“8.1%,” he quietly stated.
The creamy beige walls with the non-offensive beach landscape blurred and dripped when I moved my head to the side. The tears were expected, but they were supposed to be parking lot tears where privacy could be assured. I didn’t want to cry in front of my endocrinologist. I was a strong patient. I was enthusiastic. I was upbeat.
I was defeated.
The words tumbled out. “I’m up to 5 shots a day, taking small correction boluses. I’m testing every three hours. I’m counting all my carbs. I’m doing everything you’ve told me to do. What else can I do?”
He slid a folder across the desk towards me. Bold red letters and happy people wearing sports wear looking…sporty.
“It’s time for you to seriously think about a pump. Other patients have done well with them and I think you could do it.”
The tears burned as they flowed faster down my checks. I hiccuped.
“I don’t want to be attached to something mechanical 24 hours a day. It’ll be a constant reminder that I’m diabetic.”
He smiled. “Aren’t you constantly being reminded right now?”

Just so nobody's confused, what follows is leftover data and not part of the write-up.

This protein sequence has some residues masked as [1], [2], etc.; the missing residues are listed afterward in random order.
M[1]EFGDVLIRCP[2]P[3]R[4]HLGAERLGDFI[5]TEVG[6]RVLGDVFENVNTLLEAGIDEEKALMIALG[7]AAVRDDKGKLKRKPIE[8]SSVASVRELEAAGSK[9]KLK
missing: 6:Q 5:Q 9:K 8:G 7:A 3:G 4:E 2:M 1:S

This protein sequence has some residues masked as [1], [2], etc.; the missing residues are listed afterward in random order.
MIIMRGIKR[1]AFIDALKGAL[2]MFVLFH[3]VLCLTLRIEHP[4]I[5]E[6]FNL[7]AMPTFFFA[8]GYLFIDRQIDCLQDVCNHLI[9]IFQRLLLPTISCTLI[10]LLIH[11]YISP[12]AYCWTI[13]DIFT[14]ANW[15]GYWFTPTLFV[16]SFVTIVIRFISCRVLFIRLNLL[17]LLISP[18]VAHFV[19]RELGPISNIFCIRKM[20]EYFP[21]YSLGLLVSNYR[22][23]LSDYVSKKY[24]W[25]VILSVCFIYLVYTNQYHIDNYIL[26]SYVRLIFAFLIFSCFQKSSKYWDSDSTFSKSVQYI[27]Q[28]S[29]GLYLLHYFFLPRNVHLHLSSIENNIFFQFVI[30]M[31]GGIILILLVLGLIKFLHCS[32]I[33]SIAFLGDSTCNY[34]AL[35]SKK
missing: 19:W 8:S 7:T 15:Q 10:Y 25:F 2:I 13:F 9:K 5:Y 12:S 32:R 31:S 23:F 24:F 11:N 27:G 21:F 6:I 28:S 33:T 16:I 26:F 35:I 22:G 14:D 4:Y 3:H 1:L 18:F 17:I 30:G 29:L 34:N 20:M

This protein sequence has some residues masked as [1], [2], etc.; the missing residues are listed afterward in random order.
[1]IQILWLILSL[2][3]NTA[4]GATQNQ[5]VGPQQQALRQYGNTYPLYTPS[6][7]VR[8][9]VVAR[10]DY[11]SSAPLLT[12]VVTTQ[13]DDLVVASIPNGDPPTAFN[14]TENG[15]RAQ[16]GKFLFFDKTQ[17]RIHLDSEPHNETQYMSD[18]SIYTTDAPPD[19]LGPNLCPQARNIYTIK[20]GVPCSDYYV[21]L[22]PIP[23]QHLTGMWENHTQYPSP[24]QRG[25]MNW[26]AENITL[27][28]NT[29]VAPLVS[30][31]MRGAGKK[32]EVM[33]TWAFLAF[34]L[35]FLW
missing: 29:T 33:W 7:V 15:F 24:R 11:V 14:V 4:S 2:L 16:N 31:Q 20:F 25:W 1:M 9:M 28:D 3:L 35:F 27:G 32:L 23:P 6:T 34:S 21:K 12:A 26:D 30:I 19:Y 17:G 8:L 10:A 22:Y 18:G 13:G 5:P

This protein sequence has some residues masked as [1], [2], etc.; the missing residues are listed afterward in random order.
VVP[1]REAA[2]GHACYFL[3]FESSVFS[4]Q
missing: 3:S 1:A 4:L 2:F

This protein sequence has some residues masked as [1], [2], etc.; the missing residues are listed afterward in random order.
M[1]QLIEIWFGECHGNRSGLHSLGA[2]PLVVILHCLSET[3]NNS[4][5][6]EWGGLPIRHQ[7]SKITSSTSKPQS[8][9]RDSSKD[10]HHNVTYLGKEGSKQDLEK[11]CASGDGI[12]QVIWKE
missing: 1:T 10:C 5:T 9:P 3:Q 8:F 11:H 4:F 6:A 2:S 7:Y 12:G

And that was the game changer.
A month later, I became attached to something mechanical 24 hours a day. My Disetronic D-Tron (may it rest in peace).
I was able to sleep late without worrying that my schedule would be thrown off. I discovered that eating ice cream (in moderation) and bolusing for it relieved me of most of my guilt about eating the delectable morsels of cold goodness. I watched my A1C go from 8.1 to 7.3 to 6.4%. I’m like Charleston Heston telling you that you’ll have to pry it from my cold, dead hands. (Um. Charleston. I’m gonna take that from you now, K?)
Fourteen years later, I am still grateful to this doctor’s gentle prodding and suggestion.
For me, the pump is a constant reminder… that I want to be healthy and that I am doing everything I can to live a long and fruitful life.
And that means I get to stay in the game.
I’m participating in Diabetes Blog Week 2013. This is the prompt:
Today we’re going to share our most memorable diabetes day. You can take this anywhere…. your or your loved one’s diagnosis, a bad low, a bad high, a big success, any day that you’d like to share.
Want to see what other bloggers think of their most memorable diabetes day? Click this link and find out.